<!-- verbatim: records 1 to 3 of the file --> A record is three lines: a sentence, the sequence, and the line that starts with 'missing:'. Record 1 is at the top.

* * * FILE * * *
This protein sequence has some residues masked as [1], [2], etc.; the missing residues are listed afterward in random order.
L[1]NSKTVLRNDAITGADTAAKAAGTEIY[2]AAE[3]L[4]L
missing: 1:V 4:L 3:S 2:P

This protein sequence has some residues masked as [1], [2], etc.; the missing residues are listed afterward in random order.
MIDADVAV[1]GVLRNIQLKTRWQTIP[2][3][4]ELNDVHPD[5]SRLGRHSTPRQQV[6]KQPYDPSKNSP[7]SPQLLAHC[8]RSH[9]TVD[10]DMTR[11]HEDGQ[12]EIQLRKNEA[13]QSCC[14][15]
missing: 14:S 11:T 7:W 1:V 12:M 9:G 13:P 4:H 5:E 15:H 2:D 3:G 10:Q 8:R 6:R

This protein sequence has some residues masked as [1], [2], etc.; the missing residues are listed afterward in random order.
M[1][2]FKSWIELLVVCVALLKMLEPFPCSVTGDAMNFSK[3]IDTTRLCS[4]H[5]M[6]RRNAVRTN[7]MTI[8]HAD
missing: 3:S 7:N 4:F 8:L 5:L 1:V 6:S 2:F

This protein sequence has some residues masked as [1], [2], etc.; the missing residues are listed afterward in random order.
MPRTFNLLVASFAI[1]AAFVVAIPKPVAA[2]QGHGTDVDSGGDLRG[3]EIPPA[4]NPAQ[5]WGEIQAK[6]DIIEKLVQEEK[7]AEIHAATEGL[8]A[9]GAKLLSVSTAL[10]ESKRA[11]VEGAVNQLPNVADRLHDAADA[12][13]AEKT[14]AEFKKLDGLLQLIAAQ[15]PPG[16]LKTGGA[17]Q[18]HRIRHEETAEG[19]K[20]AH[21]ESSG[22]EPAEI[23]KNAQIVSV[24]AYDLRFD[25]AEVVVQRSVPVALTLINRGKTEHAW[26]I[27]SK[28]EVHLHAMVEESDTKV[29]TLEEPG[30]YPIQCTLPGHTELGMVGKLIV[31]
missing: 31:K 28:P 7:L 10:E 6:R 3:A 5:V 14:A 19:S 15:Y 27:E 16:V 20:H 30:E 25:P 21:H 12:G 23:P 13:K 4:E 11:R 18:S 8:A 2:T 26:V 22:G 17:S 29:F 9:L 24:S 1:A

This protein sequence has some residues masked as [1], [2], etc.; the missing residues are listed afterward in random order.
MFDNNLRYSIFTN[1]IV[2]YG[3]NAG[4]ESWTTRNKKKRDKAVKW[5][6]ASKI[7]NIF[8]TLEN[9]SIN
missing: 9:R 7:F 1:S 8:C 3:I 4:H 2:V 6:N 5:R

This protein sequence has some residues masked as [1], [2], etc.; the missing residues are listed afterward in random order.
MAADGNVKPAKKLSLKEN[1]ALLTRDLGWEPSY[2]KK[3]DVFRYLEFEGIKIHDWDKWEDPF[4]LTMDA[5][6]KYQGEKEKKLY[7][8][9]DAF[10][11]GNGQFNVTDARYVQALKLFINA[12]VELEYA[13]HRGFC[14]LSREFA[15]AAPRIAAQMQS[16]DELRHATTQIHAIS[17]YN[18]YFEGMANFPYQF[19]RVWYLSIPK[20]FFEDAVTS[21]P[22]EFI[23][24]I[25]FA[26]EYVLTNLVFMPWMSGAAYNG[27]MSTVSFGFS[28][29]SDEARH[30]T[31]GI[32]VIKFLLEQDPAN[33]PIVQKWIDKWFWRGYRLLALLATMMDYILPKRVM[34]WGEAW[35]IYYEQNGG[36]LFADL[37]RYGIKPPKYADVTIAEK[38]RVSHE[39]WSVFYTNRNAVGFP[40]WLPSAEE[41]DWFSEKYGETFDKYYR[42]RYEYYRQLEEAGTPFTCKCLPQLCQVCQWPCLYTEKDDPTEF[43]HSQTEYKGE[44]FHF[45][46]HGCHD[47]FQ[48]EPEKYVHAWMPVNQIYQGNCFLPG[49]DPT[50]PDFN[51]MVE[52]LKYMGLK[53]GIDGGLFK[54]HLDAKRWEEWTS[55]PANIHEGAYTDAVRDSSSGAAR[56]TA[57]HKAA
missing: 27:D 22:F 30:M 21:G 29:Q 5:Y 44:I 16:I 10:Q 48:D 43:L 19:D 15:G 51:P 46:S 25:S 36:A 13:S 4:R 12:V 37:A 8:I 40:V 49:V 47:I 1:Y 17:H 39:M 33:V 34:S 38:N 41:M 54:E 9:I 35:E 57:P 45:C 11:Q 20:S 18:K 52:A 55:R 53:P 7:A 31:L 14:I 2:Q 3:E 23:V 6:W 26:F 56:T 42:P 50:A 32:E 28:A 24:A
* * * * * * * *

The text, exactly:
This protein sequence has some residues masked as [1], [2], etc.; the missing residues are listed afterward in random order.
L[1]NSKTVLRNDAITGADTAAKAAGTEIY[2]AAE[3]L[4]L
missing: 1:V 4:L 3:S 2:P

This protein sequence has some residues masked as [1], [2], etc.; the missing residues are listed afterward in random order.
MIDADVAV[1]GVLRNIQLKTRWQTIP[2][3][4]ELNDVHPD[5]SRLGRHSTPRQQV[6]KQPYDPSKNSP[7]SPQLLAHC[8]RSH[9]TVD[10]DMTR[11]HEDGQ[12]EIQLRKNEA[13]QSCC[14][15]
missing: 14:S 11:T 7:W 1:V 12:M 9:G 13:P 4:H 5:E 15:H 2:D 3:G 10:Q 8:R 6:R

This protein sequence has some residues masked as [1], [2], etc.; the missing residues are listed afterward in random order.
M[1][2]FKSWIELLVVCVALLKMLEPFPCSVTGDAMNFSK[3]IDTTRLCS[4]H[5]M[6]RRNAVRTN[7]MTI[8]HAD
missing: 3:S 7:N 4:F 8:L 5:L 1:V 6:S 2:F